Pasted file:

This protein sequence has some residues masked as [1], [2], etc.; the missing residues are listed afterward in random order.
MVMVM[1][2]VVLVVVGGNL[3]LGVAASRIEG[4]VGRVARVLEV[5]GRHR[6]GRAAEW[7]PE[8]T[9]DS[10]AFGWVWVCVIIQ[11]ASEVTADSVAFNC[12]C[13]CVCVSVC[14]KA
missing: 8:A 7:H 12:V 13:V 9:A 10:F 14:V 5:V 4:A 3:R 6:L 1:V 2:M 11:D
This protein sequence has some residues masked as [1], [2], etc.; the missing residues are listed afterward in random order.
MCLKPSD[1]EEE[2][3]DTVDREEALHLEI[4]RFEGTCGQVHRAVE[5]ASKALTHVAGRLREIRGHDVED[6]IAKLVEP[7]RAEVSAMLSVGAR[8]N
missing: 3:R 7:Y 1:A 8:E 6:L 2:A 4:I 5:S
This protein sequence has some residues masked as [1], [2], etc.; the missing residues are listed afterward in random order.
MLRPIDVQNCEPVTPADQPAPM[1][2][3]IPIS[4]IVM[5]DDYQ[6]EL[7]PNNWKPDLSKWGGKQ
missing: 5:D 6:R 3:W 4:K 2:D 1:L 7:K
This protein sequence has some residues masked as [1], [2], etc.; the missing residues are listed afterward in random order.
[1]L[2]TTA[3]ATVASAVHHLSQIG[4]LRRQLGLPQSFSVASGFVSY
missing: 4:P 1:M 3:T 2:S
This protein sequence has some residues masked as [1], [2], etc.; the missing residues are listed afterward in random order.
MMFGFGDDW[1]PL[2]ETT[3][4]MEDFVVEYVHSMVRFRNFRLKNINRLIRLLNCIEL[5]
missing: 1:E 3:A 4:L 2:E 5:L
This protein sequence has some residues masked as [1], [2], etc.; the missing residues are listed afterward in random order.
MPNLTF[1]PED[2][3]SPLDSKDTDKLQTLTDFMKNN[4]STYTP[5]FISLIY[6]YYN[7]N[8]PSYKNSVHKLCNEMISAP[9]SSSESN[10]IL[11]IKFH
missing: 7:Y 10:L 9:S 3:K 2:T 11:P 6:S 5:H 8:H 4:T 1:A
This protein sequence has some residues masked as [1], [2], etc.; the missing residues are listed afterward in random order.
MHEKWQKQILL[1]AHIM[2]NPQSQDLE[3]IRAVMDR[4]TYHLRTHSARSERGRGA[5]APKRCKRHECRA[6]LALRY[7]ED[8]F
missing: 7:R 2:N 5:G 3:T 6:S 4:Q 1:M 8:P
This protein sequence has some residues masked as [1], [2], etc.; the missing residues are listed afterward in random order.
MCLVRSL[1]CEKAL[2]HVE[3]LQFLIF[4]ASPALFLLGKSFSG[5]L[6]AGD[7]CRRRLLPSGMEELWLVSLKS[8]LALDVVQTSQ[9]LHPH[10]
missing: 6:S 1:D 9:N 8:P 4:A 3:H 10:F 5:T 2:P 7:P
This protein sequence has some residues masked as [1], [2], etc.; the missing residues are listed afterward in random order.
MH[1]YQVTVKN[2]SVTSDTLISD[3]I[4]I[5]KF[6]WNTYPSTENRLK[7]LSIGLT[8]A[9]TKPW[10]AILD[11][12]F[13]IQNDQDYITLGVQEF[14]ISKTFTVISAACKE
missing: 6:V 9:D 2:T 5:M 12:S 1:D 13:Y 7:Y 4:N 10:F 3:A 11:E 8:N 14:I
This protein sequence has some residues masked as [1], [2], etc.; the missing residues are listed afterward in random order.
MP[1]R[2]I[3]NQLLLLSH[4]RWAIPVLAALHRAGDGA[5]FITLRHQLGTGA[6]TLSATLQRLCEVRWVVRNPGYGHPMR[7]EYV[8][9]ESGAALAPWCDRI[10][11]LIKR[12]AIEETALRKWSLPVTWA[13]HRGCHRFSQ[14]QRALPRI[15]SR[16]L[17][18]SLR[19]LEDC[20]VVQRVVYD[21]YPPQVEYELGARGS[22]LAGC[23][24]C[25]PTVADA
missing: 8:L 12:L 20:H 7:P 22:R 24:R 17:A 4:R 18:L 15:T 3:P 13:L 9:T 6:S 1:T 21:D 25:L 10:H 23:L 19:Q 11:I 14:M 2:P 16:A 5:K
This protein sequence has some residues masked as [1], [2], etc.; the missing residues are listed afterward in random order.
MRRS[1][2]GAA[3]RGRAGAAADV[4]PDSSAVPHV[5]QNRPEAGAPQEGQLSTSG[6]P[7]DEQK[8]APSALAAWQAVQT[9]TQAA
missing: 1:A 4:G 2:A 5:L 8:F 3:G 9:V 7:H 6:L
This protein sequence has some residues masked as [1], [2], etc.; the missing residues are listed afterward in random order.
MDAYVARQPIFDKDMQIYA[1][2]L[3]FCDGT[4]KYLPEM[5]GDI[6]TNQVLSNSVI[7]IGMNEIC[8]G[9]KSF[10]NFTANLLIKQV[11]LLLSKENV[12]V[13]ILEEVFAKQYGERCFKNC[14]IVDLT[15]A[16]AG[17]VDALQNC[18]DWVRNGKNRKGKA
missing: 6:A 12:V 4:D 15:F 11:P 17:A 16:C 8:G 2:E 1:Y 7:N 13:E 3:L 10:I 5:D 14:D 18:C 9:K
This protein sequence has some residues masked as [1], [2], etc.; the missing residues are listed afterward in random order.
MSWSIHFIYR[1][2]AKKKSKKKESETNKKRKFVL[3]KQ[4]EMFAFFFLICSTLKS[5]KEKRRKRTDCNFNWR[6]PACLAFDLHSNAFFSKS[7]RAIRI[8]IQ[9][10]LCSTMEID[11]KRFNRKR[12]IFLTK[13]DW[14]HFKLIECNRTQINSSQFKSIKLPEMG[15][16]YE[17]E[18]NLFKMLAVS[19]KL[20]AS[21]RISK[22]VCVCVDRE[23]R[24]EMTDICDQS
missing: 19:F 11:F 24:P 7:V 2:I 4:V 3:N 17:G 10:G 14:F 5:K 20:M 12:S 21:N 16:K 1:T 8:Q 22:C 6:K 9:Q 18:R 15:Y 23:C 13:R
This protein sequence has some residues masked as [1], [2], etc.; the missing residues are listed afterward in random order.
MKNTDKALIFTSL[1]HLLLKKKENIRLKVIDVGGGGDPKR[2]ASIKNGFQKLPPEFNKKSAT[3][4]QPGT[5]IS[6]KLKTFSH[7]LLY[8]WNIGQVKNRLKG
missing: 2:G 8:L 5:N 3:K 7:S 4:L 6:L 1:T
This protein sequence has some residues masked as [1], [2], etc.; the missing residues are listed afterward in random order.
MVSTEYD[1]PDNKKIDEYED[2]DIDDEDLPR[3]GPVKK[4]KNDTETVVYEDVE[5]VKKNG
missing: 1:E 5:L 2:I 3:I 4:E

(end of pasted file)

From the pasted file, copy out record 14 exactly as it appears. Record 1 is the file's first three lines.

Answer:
This protein sequence has some residues masked as [1], [2], etc.; the missing residues are listed afterward in random order.
MKNTDKALIFTSL[1]HLLLKKKENIRLKVIDVGGGGDPKR[2]ASIKNGFQKLPPEFNKKSAT[3][4]QPGT[5]IS[6]KLKTFSH[7]LLY[8]WNIGQVKNRLKG
missing: 2:G 8:L 5:N 3:K 7:S 4:L 6:L 1:T